Home » Green Living » DuPont’s Herbicide Goes Rogue

DuPont’s Herbicide Goes Rogue

While Republican’s and Tea Partier’s look to slash government services, and limit any type of regulation on corporations; we are seeing more, and more a direct need to increase funding to departments like the FDA, USDA, and EPA. Tainted food, untested medications, as well as toxic chemicals are allowed to be sold, because the regulatory committees are so underfunded, that they rarely perform there own additional testing, to confirm the product manufacture’s results. This leads to a toxic marketplace, monitored by the mega corporations.

This is there story…

Monday 12 September 2011
by: Jim Hightower, Other Words | Op-Ed

The company’s landscaping weed-killer turned out to be a tree-killer.

In the corporate world’s tortured language, workers are no longer fired. They just experience an “employment adjustment.” But the most twisted euphemism I’ve heard in a long time comes from DuPont: “We are investigating the reports of these unfavorable tree symptoms,” the pesticide maker recently stated.

How unfavorable? Finito, flat-lined, the tree is dead. Not just one tree, but hundreds of thousands all across the country are suffering the final “symptom.”

The culprit turns out to be Imprelis, a DuPont weed-killer widely applied to lawns, golf courses, and — ironically — cemeteries.

Rather than just poisoning dandelions and other weeds, the herbicide also seems to be causing spruces, pines, willows, poplars, and other unintended victims to croak.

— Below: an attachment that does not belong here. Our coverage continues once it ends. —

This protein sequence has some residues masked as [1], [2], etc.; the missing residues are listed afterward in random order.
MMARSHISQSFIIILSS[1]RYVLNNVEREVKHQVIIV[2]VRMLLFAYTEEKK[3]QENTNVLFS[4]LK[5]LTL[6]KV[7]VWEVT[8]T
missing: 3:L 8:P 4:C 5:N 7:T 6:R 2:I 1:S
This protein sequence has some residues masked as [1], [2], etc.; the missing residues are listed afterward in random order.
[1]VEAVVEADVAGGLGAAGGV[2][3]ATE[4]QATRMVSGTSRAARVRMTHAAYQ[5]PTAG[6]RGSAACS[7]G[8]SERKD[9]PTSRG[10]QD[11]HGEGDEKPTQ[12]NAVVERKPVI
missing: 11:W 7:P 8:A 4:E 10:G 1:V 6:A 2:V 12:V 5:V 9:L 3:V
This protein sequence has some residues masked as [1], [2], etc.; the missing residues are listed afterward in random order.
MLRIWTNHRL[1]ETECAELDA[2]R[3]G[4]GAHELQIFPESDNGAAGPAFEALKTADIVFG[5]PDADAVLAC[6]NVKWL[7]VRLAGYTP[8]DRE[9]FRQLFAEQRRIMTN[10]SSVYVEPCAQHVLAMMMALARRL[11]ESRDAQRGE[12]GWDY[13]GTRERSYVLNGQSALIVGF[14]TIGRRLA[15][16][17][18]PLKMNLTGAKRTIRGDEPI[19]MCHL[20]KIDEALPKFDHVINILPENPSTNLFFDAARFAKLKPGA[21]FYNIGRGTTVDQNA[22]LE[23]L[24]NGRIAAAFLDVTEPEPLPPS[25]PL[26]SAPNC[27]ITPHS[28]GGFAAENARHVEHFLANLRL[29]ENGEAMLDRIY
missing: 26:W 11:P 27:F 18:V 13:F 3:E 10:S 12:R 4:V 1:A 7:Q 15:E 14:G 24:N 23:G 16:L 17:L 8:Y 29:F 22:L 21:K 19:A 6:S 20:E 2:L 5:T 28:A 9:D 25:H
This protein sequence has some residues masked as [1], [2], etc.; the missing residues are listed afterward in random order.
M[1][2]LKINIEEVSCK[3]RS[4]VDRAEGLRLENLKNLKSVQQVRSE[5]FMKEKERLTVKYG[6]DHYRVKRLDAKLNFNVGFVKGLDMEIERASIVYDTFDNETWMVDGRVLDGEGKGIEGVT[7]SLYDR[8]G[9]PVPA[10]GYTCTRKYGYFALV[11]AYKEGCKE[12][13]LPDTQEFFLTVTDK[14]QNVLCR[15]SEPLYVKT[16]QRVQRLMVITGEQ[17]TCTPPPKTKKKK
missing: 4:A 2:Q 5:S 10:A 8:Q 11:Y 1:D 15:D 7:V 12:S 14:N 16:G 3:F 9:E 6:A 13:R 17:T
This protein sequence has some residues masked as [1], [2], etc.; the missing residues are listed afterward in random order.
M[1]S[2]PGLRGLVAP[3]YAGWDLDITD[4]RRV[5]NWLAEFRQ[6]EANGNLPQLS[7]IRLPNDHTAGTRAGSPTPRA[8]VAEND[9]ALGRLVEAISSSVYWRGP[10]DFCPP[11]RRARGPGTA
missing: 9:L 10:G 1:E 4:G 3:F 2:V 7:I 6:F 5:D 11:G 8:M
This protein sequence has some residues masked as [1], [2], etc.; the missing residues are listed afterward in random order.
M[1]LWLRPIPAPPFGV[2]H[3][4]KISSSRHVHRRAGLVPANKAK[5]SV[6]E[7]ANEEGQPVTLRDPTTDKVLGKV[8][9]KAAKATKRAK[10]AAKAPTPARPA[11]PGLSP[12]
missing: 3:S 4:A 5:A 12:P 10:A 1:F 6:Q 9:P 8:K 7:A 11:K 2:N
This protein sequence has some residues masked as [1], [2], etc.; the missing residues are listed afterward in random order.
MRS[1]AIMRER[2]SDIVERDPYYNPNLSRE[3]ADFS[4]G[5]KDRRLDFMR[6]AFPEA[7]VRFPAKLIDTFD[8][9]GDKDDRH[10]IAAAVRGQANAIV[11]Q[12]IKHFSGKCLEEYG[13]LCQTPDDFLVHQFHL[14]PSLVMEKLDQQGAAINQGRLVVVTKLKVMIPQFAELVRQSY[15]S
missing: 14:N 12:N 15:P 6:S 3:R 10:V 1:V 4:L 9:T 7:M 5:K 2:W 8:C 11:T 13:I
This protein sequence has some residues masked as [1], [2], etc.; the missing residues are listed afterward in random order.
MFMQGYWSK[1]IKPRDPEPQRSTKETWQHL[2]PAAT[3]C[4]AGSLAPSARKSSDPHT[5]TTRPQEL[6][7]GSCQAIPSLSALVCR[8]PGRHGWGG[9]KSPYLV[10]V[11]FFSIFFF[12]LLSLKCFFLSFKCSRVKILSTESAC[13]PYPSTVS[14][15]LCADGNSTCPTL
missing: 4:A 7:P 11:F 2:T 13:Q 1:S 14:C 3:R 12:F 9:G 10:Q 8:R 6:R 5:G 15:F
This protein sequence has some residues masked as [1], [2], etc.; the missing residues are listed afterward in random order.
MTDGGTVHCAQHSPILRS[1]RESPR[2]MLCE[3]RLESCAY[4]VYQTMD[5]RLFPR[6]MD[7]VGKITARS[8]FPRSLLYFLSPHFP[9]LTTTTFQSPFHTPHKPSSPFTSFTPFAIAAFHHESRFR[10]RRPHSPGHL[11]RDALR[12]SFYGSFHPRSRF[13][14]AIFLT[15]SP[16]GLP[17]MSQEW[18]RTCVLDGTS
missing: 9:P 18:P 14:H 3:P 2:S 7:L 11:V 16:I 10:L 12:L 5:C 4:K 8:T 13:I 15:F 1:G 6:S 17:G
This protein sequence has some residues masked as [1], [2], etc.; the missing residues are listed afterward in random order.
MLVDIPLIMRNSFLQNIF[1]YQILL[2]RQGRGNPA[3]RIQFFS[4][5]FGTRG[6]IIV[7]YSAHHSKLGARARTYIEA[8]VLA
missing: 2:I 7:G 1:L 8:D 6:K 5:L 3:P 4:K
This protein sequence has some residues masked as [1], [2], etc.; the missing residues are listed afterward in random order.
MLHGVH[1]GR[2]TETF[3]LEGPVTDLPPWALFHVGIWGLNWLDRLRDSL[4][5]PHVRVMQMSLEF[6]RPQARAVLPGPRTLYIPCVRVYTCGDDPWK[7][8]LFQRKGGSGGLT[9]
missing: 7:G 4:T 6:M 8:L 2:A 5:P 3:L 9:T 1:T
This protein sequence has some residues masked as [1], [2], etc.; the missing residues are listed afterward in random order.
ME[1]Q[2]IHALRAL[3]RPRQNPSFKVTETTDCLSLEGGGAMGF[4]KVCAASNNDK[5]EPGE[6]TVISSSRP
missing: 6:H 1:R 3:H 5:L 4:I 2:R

“It’s been devastating,” says a Michigan landscaper who applied Imprelis to about a thousand properties this spring and has already had more than a third of them suffer outbreaks of tree deaths. “It looks like someone took a flamethrower to them,” he says.

At first, DuPont tried to dodge responsibility, claiming that landscape workers might be applying the herbicide improperly. The corporation even urged customers to be patient and leave the tree corpses on their lawns to see if they’d come back to life in a few years.

However, faith-based landscaping was a hard sell. Disgruntled homeowners began filing lawsuits. Then DuPont had its own “aha!” moment when trees on the grounds of the DuPont Country Club also developed the “unfavorable symptoms” of Imprelis poisoning.

So, with DuPont’s cooperation, the EPA has finally banned sales of the tree-killing herbicide. But because of inadequate testing and a rush to profit, the poison will remain in the soil — and our water— for many moons. Trees will continue to die. Will we never learn?


2 thoughts on “DuPont’s Herbicide Goes Rogue

  1. “Will we never learn?”
    I’m not at all certain we have the time remaining to us to learn anything. In the preceding decade and a bit more of deregulation and corruption in which corporate profits have been paramount over even human life, damage has been done that will take centuries to heal, and some damage simply can never heal at all. We are altering the entire face of the earth and the basis of life itself.That is certain suicide.


  2. I meant to add – please get a spellcheck or a proof-reader. It’s “their” story, “Republicans” – a plural has no apostrophe, “there own additional testing” is “their”… There’s more, like comma placement. Normally I see this kind of writing, figure it’s someones third grader and move on.


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